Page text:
The consequences of AI with semen contaminated with viral pathogens for the sow can be quite variable. It can result in reduced conception rates because of reduced semen quality, early embryonic death and/or endometritis, clinical disease in the sow herds, and/or infections with unwanted pathogens leading to reduced health status, stamping out, or regulatory measures . Early embryonic death may result from direct invasion of the embryo by the pathogen after it has hatched from the zona pellucida, and/or by uterine epithelial alterations in response to the pathogen (e.g., with PPV) . Until 6 to 7 days after conception, embryos are surrounded and protected by the zona pellucida, an impervious barrier, which helps the embryo to avoid invasion of pathogens such as PPV, PCV2, ADV, and PRRSV [65,84,85]. After hatching, however, blastocyst stage embryos may become susceptible to the infection as is the case, e.g., with ADV .
The presence of viral infections in boars of AI centers and/or the presence of viral pathogens in semen can be assessed using different diagnostic methods such as demonstration of viable virus, nucleic acid of the virus, or antibodies against the virus. From the early 1990s onward, major improvements have been made in terms of increased sensitivity and specificity, simultaneous testing of different pathogens and speed of testing.
Detection of viable virus
As diluted boar semen is mostly used within a few days after collection, the outcome of analysis should be available within a very short time. Conventional methods for virus detection in semen, such as virus isolation or conducting bioassays, are not very sensitive; they are time-consuming and very expensive. The application of the virus isolation technique is markedly reduced for semen because of cell toxicity, bacterial contamination, resulting in interference with cell culture systems, and antiviral factors that nonspecifically neutralize the virus . Animal inoculations cannot be performed for testing large numbers of samples because of practical reasons and also because of animal welfare reasons . Given these limitations, virus isolation and swine bioassays are not useful techniques for routine diagnosis.
Detection of viral nucleic acid
The PCR technique is known as a sensitive, specific, and rapid tool for the detection of genomic sequences of, e.g., viruses. Different PCR techniques have become available for detecting viral pathogens present in boar semen. Van Rijn et al.  developed quantitative real-time PCR tests for detecting five economically important viruses in semen (ADV, CSFV, FMDV, SVDV, PRRSV). The real-time PCR technique combines amplification and detection of amplified products in one closed tube. Therefore, possible contamination from the environment is strongly reduced. In semen of experimentally infected boars, viruses were detected much earlier after infection and more frequently by real-time PCR tests than by virus isolation. Rovira et al.  investigated the sensitivity of reverse-transcriptase PCR on different biological samples run individually, in pools of 3 and in pools of 5. Twenty-nine boars were inoculated with a low-virulent PRRSV isolate. Serum, blood swab, and semen samples were obtained from each boar every 2–3 days for 2 weeks. Data showed that serum was the best sample to detect PRRSV during acute infection, with the blood swab sample performing almost as well. Semen samples failed to detect PRRSV infection in most of the cases. Pooling samples at pool sizes of 3 and 5 resulted in a decrease in the sensitivity of reverse-transcriptase PCR. Sensitivity was reduced by 6% and 8%, respectively, when serum or blood swab samples were run in pools of 5.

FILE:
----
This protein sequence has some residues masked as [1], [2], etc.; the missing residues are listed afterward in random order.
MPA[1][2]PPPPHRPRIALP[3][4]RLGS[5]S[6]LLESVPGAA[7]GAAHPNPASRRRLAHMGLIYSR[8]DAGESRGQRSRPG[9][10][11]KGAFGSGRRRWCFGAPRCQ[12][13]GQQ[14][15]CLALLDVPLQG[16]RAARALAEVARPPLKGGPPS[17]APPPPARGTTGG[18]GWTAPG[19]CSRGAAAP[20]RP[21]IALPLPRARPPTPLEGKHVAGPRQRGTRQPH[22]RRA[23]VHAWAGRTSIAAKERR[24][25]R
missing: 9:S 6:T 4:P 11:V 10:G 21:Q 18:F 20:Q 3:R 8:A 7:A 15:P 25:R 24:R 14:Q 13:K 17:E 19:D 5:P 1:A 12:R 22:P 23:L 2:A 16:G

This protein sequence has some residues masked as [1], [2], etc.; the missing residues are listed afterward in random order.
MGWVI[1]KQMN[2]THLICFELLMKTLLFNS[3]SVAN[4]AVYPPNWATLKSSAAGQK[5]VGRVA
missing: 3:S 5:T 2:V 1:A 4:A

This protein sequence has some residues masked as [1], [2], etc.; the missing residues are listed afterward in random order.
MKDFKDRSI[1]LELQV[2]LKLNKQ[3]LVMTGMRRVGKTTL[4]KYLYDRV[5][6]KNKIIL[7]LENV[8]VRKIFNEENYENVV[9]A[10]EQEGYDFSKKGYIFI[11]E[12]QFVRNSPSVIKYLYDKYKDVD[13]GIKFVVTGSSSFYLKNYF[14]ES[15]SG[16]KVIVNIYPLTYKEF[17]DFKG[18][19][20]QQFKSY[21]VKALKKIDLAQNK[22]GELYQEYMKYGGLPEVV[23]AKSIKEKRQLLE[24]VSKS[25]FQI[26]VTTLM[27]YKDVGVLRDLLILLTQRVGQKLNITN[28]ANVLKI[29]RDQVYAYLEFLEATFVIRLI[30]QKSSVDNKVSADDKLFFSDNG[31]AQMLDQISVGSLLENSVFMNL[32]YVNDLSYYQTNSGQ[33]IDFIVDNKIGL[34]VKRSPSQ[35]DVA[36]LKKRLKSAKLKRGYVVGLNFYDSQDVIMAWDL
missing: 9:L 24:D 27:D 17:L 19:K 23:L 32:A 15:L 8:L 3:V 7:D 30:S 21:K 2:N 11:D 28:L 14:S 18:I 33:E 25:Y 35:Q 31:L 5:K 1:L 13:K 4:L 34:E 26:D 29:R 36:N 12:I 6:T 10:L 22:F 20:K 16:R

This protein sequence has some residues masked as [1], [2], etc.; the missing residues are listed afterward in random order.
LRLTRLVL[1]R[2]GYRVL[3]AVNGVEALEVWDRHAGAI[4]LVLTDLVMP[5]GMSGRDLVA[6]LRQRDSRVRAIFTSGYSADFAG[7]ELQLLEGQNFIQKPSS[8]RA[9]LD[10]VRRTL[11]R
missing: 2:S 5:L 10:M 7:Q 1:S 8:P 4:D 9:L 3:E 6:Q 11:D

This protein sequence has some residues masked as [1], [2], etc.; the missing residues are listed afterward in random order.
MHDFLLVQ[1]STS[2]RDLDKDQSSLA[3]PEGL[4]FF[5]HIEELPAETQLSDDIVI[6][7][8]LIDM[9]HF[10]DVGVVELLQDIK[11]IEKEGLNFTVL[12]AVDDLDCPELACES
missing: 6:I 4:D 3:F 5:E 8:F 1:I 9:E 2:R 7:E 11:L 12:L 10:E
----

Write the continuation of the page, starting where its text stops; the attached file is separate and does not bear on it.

Detection of antibodies
Serology is frequently used to investigate the presence or absence of serum antibodies against different pathogens in boar studs. It is an easy and rather inexpensive method that is suitable for monitoring. The results should be interpreted at group or stud level, not at the individual animal level. An important disadvantage is the time period between pathogen exposure and detectable levels of antibodies. For many serologic tests, this time period ranges from one to several weeks, which implies that during that period, boars may shed the virus although they are not identified as being infected. Puncture of the jugular vein in adult boars has some practical limitations in terms of safety of the handler. Therefore, blood swabs have become popular. For blood swab collection, the ear is pricked with a needle during semen collection and a cotton swab is used to absorb the blood droplet. For PRRSV, increased amounts of PRRSV were shown in the blood swab as compared to semen samples, and infections could be detected earlier .
Interpretation of diagnostic testing
It is clear that categorizing semen as either virus free or virus contaminated is not straightforward. For many viruses, e.g., PRRSV, ADV, PCV2, temporal inconsistencies exist among viremia, the presence of virus in semen, and antibodies in serum. In the case of PRRSV, e.g., viremia in adult boars may be of short duration and end before virus shedding in semen ends . Furthermore, in the initial phases of the infection, serologic results will be negative although the virus can be shed in the semen. Finally, boars may remain serologically positive long after the virus is no longer shed in the semen. Because shedding of virus in semen is often intermittent, especially in the later phases of the infection, a negative test result on a semen sample does not preclude subsequent shedding of the virus. A negative result only means that the tested sample of the ejaculate does not contain virus and that the particular ejaculate is likely to be virus free. It does not guarantee absence of contamination in subsequent ejaculates of a boar. Consequently, a negative semen test from a serologically positive boar should be interpreted with caution.
To be continued…